Realism, Regionalism, and Naturalism
Colby McCollum
Jennifer Baker
• Regionalism the different types of writing in different areas.
• In the south many people started writing about how slavery was
good and how they hated the slaves and abolitionists.
• A lot of this writing was one sided and considered ignorant and
disregarded in the literary world.
Regionalism (continued)
• Some of the more famous
books that demonstrate
regionalism are Tom
Sawyer and Huck Finn
written by Mark Twain.
• This picture depicts the
widely knows scene of
Tom Sawyer, where Tom
tricks his friends into
whitewashing the fence
and get his friends to give
him their possessions.
Naturalism is a type of writing that
doubts the ability for man kind to
make moral choices and
Authors wrote of characters that
were totally controlled by their
world and environment giving the
theme that the world is what truly
influences a person’s decision.
Also the idea of where a person
will go in life is determined by his
heredity and success of his
Some naturalists believed that
their life was out of their control
and they were at the mercy of all
powerful forces.
Naturalism (continued)
• Usually derogatory to
the human race,
called people evil by
• Naturalism was also
used in war
propaganda calling
the enemy evil.
• Showed life as it really was
• Used language of ordinary
• Idea that success brought
greed, materialism and
• Books about slavery became
popular in the north.
Realism (continued)
• Realism like
naturalism was used
as propaganda in the
civil war. The union
told of the horrible
things slave owners
did to their slaves.
• During this time
period many
inventions were made
that served as the
base of today’s
technology such as
the car.
• The first car was
made by Henry Ford.
• The rifles were more
accurate and powerful
because they had
grooves on the inside
of the barrel to cause
the bullet to spiral.
• Artillery also became
more powerful and
could shoot even
• Clothes during the
time period were
relatively nice. Men
wore suits and
women wore big
dresses that covered
their body.
• Classical music
• European music was
imported the US.
• The original camera
was created and
became more widely
• Took a long time for
the camera to flash
and that’s why no one
smiled when they got
their picture taken.
• Railroads changed
• Increased the speed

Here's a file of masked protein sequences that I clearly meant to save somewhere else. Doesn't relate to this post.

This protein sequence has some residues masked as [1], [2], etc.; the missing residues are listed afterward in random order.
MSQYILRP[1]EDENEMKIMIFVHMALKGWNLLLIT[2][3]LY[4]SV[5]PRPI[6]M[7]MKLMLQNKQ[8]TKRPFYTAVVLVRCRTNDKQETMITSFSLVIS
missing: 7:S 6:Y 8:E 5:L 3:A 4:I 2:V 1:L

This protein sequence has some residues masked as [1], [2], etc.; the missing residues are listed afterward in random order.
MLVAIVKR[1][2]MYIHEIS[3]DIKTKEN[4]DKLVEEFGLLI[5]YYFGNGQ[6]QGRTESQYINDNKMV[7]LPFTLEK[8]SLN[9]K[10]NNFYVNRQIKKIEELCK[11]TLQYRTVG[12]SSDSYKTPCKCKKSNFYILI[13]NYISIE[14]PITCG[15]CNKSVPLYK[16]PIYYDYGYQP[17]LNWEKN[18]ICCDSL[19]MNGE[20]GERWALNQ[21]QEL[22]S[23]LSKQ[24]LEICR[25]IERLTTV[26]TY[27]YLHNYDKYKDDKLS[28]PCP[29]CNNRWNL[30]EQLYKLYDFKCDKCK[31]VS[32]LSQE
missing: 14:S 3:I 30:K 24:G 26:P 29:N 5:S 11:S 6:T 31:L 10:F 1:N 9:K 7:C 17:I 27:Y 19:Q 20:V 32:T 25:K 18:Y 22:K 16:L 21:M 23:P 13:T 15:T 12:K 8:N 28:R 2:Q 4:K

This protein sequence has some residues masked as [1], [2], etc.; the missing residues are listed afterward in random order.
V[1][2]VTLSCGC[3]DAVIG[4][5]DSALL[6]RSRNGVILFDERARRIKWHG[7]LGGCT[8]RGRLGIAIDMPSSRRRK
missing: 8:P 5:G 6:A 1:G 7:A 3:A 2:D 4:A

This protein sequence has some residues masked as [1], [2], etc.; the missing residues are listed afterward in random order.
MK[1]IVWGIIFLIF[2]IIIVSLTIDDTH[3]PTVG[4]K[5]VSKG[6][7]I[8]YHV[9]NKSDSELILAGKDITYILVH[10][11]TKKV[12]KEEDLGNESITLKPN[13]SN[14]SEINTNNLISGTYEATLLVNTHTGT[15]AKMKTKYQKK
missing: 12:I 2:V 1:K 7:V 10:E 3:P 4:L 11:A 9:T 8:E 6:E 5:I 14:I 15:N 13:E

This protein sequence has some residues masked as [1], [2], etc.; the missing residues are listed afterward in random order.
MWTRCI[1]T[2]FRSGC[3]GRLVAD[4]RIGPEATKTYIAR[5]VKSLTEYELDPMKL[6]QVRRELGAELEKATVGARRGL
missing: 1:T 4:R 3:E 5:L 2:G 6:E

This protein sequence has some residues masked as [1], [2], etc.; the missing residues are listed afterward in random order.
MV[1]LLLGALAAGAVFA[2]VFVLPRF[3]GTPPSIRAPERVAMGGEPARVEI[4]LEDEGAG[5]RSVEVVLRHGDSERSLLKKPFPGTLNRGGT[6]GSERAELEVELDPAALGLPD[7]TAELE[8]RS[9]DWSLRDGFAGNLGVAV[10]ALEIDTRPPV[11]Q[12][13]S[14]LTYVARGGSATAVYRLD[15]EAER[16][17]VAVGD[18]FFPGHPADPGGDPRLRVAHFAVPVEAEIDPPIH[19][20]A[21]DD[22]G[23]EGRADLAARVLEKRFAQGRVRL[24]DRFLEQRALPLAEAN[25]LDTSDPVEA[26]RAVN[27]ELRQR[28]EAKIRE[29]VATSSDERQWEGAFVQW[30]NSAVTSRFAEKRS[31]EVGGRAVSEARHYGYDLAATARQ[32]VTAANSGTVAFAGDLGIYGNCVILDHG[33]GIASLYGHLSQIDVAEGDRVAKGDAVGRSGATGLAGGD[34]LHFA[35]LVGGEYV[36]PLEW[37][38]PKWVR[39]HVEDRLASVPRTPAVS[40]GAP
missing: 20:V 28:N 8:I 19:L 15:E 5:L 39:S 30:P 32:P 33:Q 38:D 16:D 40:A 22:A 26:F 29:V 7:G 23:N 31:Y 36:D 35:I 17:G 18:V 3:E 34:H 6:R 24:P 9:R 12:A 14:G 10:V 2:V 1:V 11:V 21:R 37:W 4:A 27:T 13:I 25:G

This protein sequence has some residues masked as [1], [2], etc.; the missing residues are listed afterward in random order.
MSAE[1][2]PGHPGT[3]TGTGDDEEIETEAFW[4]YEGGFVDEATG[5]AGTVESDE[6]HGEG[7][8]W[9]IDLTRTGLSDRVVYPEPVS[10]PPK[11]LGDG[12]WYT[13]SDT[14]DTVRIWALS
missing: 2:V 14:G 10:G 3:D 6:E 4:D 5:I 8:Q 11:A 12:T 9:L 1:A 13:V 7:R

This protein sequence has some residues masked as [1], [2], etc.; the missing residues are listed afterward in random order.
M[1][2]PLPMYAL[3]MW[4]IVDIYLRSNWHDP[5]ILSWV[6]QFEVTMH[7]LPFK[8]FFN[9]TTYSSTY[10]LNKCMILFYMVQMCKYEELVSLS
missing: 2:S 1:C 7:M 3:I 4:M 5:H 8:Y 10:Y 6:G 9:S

of transportation of
people and goods.
• Helped bring supplies
to the war front.
• Created in the early
• The birth of air
transportation and
• After the civil war
many people began
moving to the US.
• Population sky
• All these different
cultures brought their
traditions molding the
Ambrose Bierce (1842- 1914?)
• Born in Ohio and raised on a
farm in Indiana.
• He was raised in extreme
poverty, which gave him a
pessimistic view of the world.
• His writing was also shaped by
his career as a Union officer in
the Civil War.
• Legacy- “Tales of Soldiers and
• “Can such things be?”(1893)
Mark Twain (1835- 1910)
• Given name: Samuel
Langhorne Clemen
• A river boatmen named
him “Mark Twain”-which
means “two fathoms
• He loved life on the river
as a young man.
• Novels: Tom
Sawyer(1876) and
Huckleberry Finn (1884)
Jack London (1876- 1916)
• London grew up in San Francisco in extreme poverty
• He left school at age 11 and did odd jobs, but despite the
long hours of work, London would read constantly.
• Books inspired him to travel and experience the world
• Best works- The Call of the Wild in 1903 and White Fang
in 1906.
Kate Chopin (1850- 1904)
• She had a conservative,
aristocratic childhood
• She was born in St. Louis,
Missouri, the daughter of a
wealthy business woman.
• In 1882, her husband died and
she had to raise 6 children on
her own.
• So, she returned to St. Louis
with her children and started to
• Kate Chopin became one of
the most controversial writers
of our time.
• Most famous novel- The
Awakening in 1899
Types Of Literature
• Short stories: fictional prose narrative that tends to be
more concise and to the point than longer works of fiction
• Novels: a long written, fictional, prose narrative
• Poetry: a form of literary art in which language is used
for its evocative qualities in addition to, its ostensible
meaning. Poetry may be written independently, as discrete
poems, or may occur in conjunction with other arts, as in
poetic drama, or lyrics.